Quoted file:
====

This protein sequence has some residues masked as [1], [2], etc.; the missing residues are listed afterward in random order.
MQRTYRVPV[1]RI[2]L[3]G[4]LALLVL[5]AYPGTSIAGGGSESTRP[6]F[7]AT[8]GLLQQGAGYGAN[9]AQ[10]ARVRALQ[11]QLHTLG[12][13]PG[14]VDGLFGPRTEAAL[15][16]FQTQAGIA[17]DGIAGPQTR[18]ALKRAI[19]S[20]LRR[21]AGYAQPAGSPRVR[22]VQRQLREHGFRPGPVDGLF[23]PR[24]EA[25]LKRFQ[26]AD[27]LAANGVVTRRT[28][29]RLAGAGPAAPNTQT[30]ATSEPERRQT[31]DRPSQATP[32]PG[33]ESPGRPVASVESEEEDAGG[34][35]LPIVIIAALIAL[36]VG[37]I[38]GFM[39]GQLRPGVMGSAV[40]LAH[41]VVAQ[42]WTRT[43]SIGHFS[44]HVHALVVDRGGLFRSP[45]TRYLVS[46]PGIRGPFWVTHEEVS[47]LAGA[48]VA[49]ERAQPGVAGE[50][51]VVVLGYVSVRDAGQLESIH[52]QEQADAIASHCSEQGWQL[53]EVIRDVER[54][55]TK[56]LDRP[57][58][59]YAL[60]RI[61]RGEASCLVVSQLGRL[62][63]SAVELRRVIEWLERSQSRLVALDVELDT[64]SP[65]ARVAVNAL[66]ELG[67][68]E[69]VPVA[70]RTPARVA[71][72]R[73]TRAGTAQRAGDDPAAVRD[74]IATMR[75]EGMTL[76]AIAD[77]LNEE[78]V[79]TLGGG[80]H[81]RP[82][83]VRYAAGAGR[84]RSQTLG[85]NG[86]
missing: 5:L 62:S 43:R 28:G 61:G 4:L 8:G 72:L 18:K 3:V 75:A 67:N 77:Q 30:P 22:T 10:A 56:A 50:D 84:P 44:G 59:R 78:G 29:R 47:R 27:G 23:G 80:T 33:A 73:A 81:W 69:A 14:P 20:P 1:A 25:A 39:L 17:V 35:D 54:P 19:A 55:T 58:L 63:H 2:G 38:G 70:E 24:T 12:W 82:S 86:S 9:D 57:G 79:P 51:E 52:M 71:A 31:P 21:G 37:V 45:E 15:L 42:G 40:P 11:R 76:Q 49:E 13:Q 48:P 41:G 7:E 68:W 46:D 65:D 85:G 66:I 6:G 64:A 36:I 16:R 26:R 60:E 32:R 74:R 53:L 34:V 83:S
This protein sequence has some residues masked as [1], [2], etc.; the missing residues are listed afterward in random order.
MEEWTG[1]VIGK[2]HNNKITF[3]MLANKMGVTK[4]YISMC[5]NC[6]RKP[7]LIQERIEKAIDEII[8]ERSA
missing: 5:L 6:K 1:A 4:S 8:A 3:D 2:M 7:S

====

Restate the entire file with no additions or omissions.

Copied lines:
This protein sequence has some residues masked as [1], [2], etc.; the missing residues are listed afterward in random order.
MQRTYRVPV[1]RI[2]L[3]G[4]LALLVL[5]AYPGTSIAGGGSESTRP[6]F[7]AT[8]GLLQQGAGYGAN[9]AQ[10]ARVRALQ[11]QLHTLG[12][13]PG[14]VDGLFGPRTEAAL[15][16]FQTQAGIA[17]DGIAGPQTR[18]ALKRAI[19]S[20]LRR[21]AGYAQPAGSPRVR[22]VQRQLREHGFRPGPVDGLF[23]PR[24]EA[25]LKRFQ[26]AD[27]LAANGVVTRRT[28][29]RLAGAGPAAPNTQT[30]ATSEPERRQT[31]DRPSQATP[32]PG[33]ESPGRPVASVESEEEDAGG[34][35]LPIVIIAALIAL[36]VG[37]I[38]GFM[39]GQLRPGVMGSAV[40]LAH[41]VVAQ[42]WTRT[43]SIGHFS[44]HVHALVVDRGGLFRSP[45]TRYLVS[46]PGIRGPFWVTHEEVS[47]LAGA[48]VA[49]ERAQPGVAGE[50][51]VVVLGYVSVRDAGQLESIH[52]QEQADAIASHCSEQGWQL[53]EVIRDVER[54][55]TK[56]LDRP[57][58][59]YAL[60]RI[61]RGEASCLVVSQLGRL[62][63]SAVELRRVIEWLERSQSRLVALDVELDT[64]SP[65]ARVAVNAL[66]ELG[67][68]E[69]VPVA[70]RTPARVA[71][72]R[73]TRAGTAQRAGDDPAAVRD[74]IATMR[75]EGMTL[76]AIAD[77]LNEE[78]V[79]TLGGG[80]H[81]RP[82][83]VRYAAGAGR[84]RSQTLG[85]NG[86]
missing: 5:L 62:S 43:R 28:G 61:G 4:L 8:G 72:L 18:K 3:V 75:A 67:N 77:Q 30:P 22:T 10:A 56:A 50:D 84:P 44:G 59:R 78:G 29:R 47:R 27:G 23:G 80:T 33:A 73:A 81:W 69:A 14:P 20:P 1:A 25:A 39:L 17:V 35:D 54:P 19:A 55:T 58:L 63:H 2:G 38:G 70:E 24:T 12:W 82:S 86:S 9:D 57:G 79:P 51:E 52:M 71:A 31:P 21:G 37:V 45:E 15:L 42:G 40:P 11:R 76:Q 49:E 13:Q 48:P 41:G 7:E 68:W 46:D 65:D 85:G 66:I 6:G 64:A 36:I 16:R 26:R 60:E 32:R 74:R 53:L 34:V 83:S
This protein sequence has some residues masked as [1], [2], etc.; the missing residues are listed afterward in random order.
MEEWTG[1]VIGK[2]HNNKITF[3]MLANKMGVTK[4]YISMC[5]NC[6]RKP[7]LIQERIEKAIDEII[8]ERSA
missing: 5:L 6:K 1:A 4:S 8:A 3:D 2:M 7:S